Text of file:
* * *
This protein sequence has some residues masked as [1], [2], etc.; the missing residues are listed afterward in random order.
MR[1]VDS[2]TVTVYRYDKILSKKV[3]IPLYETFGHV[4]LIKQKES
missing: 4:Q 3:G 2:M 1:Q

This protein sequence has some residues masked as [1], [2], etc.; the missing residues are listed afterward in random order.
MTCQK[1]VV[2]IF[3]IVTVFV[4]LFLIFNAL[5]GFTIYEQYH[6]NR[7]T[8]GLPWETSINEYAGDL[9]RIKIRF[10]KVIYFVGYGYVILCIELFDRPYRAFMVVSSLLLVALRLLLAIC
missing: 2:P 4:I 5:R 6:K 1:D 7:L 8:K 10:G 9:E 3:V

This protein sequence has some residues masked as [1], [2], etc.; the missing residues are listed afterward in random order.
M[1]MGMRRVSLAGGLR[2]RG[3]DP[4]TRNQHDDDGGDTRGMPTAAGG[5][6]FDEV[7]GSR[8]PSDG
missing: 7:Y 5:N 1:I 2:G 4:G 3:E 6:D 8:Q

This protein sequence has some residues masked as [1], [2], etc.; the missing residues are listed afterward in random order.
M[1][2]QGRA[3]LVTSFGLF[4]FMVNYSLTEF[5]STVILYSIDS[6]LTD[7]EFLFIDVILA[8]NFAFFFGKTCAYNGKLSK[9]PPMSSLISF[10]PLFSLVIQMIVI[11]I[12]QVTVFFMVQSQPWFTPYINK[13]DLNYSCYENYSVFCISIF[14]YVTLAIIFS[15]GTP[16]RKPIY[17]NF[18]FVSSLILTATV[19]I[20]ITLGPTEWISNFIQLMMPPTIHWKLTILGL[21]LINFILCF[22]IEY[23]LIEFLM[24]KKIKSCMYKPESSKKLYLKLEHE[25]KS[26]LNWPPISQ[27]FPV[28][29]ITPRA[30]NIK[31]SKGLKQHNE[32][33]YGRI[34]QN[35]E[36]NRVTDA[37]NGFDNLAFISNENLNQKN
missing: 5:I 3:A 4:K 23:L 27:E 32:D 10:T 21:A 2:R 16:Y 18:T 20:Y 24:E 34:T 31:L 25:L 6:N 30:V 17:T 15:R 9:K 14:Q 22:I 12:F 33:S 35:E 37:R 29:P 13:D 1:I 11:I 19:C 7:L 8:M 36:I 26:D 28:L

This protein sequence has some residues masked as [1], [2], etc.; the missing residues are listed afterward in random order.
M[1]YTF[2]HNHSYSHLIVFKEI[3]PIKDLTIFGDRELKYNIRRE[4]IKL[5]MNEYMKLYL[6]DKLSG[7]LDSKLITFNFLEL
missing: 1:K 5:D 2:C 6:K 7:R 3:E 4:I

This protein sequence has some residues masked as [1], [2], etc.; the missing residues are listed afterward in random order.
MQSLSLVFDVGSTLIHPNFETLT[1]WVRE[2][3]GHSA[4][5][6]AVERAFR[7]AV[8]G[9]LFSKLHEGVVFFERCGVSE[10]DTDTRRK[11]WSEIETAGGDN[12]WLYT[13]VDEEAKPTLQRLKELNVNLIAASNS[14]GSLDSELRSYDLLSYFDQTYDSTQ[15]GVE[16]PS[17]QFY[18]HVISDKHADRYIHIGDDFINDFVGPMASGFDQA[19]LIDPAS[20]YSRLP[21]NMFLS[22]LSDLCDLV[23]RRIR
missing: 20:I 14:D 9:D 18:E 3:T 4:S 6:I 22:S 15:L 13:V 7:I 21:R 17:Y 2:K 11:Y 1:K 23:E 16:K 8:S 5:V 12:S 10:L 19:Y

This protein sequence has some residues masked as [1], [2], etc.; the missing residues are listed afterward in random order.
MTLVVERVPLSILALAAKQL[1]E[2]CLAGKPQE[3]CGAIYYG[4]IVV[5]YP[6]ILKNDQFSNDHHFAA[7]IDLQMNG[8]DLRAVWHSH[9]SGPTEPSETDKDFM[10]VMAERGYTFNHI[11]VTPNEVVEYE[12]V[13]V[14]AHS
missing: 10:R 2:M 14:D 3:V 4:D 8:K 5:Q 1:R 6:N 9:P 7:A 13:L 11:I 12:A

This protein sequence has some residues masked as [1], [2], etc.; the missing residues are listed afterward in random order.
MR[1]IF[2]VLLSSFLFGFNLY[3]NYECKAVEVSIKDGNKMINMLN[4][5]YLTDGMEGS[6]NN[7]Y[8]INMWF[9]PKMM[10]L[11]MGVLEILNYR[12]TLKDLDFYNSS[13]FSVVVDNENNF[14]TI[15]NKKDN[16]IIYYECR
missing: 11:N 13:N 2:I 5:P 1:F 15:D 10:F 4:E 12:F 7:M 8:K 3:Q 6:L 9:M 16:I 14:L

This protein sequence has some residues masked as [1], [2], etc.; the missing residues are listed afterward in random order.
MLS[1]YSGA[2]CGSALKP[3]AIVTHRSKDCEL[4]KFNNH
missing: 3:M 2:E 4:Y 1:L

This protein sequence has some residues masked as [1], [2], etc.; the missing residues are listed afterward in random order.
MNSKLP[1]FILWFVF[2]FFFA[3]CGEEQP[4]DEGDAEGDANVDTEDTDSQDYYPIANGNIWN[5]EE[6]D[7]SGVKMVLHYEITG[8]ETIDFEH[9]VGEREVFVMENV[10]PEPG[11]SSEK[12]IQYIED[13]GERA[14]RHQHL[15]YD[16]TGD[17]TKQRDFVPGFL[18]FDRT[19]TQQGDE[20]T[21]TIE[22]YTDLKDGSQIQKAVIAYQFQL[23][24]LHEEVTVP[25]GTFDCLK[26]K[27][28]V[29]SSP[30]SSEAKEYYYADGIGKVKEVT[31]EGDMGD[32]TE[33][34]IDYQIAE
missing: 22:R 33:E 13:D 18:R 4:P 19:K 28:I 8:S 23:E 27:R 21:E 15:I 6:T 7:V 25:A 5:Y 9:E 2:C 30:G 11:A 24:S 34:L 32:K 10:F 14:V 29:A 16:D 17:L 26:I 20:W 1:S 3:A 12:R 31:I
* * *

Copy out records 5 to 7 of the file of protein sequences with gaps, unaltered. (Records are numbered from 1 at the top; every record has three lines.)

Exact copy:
This protein sequence has some residues masked as [1], [2], etc.; the missing residues are listed afterward in random order.
M[1]YTF[2]HNHSYSHLIVFKEI[3]PIKDLTIFGDRELKYNIRRE[4]IKL[5]MNEYMKLYL[6]DKLSG[7]LDSKLITFNFLEL
missing: 1:K 5:D 2:C 6:K 7:R 3:E 4:I

This protein sequence has some residues masked as [1], [2], etc.; the missing residues are listed afterward in random order.
MQSLSLVFDVGSTLIHPNFETLT[1]WVRE[2][3]GHSA[4][5][6]AVERAFR[7]AV[8]G[9]LFSKLHEGVVFFERCGVSE[10]DTDTRRK[11]WSEIETAGGDN[12]WLYT[13]VDEEAKPTLQRLKELNVNLIAASNS[14]GSLDSELRSYDLLSYFDQTYDSTQ[15]GVE[16]PS[17]QFY[18]HVISDKHADRYIHIGDDFINDFVGPMASGFDQA[19]LIDPAS[20]YSRLP[21]NMFLS[22]LSDLCDLV[23]RRIR
missing: 20:I 14:D 9:D 18:E 3:T 4:S 6:I 22:S 15:L 13:V 7:I 21:R 17:Y 2:K 11:Y 1:K 23:E 16:K 8:S 5:V 12:S 10:L 19:Y

This protein sequence has some residues masked as [1], [2], etc.; the missing residues are listed afterward in random order.
MTLVVERVPLSILALAAKQL[1]E[2]CLAGKPQE[3]CGAIYYG[4]IVV[5]YP[6]ILKNDQFSNDHHFAA[7]IDLQMNG[8]DLRAVWHSH[9]SGPTEPSETDKDFM[10]VMAERGYTFNHI[11]VTPNEVVEYE[12]V[13]V[14]AHS
missing: 10:R 2:M 14:D 3:V 4:D 8:K 5:Q 1:R 6:N 9:P 7:A 13:L 11:I 12:A